That’s the American spelling, but I’m sticking with it, because Americans are a bigger market (wink).

It’s making the art that sells, the art that people have said they’ll buy, instead of making exactly what’s been put on your heart.


In LA, I remember watching a city of desperately talented creatives trying to fit the molds that Hollywood gave them. The cry of their hearts was to make, but they were forced to leave behind the films, songs and stories that they felt called to, in order to make what was selling.


I think we can all smell it out, when something is made in response to money, instead out of truth, or generosity.

We see it in actors being cast due to how many instagram followers they have, not their talent or suitability for the role. We see it in the money-idolising and misogynistic music on commercial radio. The theatre in our national companies often aimed solely at a high-paying subscription audiences and not the struggling young people who would so love to see their stories on stage. We know why they make so many Spiderman films, it isn’t because it is the most remarkable parable of our time – it makes money. We know why they make The Bachelor, and we know they secretly market it to us, even if we think we are watching it ironically. Money.


We have to gather the attention of the people – a lot of people – and their dollars, before we are allowed to give the people our actual heart and soul work.

In the spirit of saleability you aren’t entitled to share your art unless it is what people are already willing to buy.


It’s a difficult line for the Christian artist in particular.


We know we’re in business when we enter the creative industries, and choose to make our living off of our creative practice. You can’t ignore the fact it is a business. If you want to survive, someone has to pay you.






If you are a Christian artist reading this, I would guess that your creative practice flows not from some desire to proselytize or teach morality, but from a deep oneness with Christ – the creator of the universe. This doesn’t mean you make blatantly Christian songs or films, write stories solely about Christians, or paint pictures of angels, even though some of you might be called to that.

It simply means that you the artist have engaged out of your redeemed divinity – not your brokenness, not your jealousy, greed, pride or vanity. You have created out of your spirit, which has been set free, and accepted for all eternity.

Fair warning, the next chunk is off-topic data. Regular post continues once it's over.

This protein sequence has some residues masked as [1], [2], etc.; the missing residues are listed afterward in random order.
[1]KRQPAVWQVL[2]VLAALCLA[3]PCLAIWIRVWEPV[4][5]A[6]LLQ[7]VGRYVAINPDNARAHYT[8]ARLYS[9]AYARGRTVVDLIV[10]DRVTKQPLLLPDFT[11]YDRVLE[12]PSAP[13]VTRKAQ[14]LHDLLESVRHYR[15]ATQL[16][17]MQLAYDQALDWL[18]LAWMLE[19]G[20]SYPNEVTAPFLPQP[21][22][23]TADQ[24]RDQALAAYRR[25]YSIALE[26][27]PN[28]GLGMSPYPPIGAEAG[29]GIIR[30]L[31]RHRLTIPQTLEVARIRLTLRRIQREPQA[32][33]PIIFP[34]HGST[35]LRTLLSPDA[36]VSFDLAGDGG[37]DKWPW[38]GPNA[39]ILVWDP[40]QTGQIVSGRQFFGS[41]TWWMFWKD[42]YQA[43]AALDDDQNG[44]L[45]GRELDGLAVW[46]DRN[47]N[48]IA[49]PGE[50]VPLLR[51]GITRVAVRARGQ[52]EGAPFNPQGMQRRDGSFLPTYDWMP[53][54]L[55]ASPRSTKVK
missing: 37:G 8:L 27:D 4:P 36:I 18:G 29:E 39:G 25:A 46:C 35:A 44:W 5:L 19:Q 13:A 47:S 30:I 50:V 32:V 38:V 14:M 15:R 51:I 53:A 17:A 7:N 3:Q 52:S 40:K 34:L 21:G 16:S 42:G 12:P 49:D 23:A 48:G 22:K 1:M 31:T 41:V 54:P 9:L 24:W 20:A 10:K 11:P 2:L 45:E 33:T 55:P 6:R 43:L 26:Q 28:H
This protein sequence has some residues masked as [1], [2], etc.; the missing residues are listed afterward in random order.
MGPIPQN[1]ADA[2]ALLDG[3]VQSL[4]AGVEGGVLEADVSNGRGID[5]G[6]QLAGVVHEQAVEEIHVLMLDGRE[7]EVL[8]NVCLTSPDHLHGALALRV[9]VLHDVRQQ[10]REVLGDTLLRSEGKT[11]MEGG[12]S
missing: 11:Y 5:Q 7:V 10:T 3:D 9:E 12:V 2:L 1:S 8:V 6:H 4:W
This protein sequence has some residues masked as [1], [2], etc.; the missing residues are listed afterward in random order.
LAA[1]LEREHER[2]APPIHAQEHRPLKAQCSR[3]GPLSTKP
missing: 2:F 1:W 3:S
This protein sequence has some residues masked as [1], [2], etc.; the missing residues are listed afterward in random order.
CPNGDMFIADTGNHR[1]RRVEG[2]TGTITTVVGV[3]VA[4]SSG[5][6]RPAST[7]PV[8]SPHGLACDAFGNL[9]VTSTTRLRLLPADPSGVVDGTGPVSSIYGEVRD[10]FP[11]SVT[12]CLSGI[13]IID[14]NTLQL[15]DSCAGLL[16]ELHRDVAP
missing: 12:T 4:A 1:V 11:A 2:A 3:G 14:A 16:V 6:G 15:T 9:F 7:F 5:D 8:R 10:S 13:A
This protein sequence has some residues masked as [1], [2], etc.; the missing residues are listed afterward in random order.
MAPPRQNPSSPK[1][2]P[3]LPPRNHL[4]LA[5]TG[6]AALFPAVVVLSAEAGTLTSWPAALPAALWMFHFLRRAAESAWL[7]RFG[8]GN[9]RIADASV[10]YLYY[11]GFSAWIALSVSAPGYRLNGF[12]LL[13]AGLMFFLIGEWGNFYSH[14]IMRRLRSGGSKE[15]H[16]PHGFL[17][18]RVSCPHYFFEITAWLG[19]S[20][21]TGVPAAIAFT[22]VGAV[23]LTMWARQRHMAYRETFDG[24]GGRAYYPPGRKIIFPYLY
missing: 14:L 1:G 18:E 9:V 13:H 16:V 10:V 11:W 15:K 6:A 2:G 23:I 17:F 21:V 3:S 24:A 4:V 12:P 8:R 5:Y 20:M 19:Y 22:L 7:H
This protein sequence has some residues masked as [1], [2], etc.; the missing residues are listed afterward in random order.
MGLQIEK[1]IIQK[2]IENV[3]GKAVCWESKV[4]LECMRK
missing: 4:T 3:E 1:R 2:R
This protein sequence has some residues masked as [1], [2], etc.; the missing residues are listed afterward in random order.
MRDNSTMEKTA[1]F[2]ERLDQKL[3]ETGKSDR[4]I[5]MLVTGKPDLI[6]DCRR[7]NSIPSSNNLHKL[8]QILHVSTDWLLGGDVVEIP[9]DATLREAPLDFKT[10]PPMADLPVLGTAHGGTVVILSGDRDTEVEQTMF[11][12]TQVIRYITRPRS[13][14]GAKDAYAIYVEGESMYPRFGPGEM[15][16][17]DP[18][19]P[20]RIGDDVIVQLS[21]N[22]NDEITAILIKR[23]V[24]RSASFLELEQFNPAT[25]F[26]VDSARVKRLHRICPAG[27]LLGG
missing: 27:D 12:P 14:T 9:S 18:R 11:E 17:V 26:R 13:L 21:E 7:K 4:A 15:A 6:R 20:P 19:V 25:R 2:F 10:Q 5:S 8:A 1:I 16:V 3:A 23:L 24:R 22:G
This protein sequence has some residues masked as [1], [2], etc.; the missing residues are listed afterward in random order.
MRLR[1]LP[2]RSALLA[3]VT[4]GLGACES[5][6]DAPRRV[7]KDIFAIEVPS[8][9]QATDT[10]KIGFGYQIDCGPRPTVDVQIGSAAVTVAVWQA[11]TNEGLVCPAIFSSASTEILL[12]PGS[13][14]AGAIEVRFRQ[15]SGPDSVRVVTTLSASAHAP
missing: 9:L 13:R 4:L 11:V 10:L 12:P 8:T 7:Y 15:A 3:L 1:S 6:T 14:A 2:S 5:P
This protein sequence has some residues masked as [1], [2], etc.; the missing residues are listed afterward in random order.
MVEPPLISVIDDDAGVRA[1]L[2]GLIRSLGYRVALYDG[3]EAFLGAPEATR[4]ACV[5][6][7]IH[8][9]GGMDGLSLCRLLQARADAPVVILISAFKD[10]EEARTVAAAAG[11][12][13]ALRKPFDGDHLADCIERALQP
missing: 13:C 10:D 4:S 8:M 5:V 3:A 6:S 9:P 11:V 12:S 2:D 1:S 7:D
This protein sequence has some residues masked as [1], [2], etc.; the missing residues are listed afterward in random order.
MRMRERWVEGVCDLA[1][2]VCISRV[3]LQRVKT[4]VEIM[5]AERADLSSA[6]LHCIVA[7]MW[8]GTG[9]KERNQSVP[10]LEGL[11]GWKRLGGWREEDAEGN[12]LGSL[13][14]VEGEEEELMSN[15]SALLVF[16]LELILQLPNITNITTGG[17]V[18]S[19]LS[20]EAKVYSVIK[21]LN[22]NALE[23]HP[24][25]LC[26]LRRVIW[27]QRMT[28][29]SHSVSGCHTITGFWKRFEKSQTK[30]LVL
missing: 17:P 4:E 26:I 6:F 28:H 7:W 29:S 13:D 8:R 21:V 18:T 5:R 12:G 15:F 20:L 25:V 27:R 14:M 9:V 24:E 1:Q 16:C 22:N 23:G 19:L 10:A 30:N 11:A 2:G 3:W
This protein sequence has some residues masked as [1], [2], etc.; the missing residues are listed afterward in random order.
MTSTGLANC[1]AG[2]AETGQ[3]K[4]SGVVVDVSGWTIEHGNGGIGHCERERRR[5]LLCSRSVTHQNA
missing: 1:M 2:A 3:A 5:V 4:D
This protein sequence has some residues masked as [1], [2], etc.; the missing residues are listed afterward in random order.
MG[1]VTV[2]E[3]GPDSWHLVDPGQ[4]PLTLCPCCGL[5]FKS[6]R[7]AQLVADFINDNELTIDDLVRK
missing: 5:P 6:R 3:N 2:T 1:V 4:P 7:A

It means that you create from your process of healing, and not your self-destruction.


Not for saleability, but for service.


That is kingdom creativity.


The spirit of saleability, or ‘industry creativity’, judges a work. It says that piece of art was not accepted. It isn’t worthy. Perhaps that reflects that I am not worthy.


Kingdom creativity says my inherent worthiness qualifies this piece of art, renders it and the process of creating it holy, and makes my contribution to my wider industry meaningful and pivotal.


It’s imperative that we seek our truest creative identities, and reject the spirit of saleability.


When we create only what we know people are going to buy we are willingly contributing to the echo chamber, not prophetically pushing our communities.

When deny our mandate from God, we deny our spiritual identities.


So how do we foster our kingdom creativity, and not adopt industry identities?

I believe that answer is community.

The artist that isn’t in solid spirit-filled creative community forgets who she is.

The artist that knows their integral belonging in the body of Christ remembers.


The thing is, when we lose our heavenly identities we will desperately ask the world to validate and affirm our earthly one.

Without heavenly identity in these industries, being encouraged and built up by brave artists around us, we lose touch. We lose our leadership, we lose our influence and we lose our relationships.

An identity built on the praise or rejection of others is a house built on sand – it falls down.

Worldly significance is not heavenly significance.

My worth is not determined by whether they call me a worthy artist.

I am a daughter.

Like a child paints pictures of her family for the fridge, and not for galleries, so my art is for the fridge of God, regardless of what platform the world might find for it. If others visit and stare at that fridge, and find that art beautiful, and moving, and significant for them, then glory be to God. If they find that offensive and crass and ungodly and unreasonable, then glory be to God.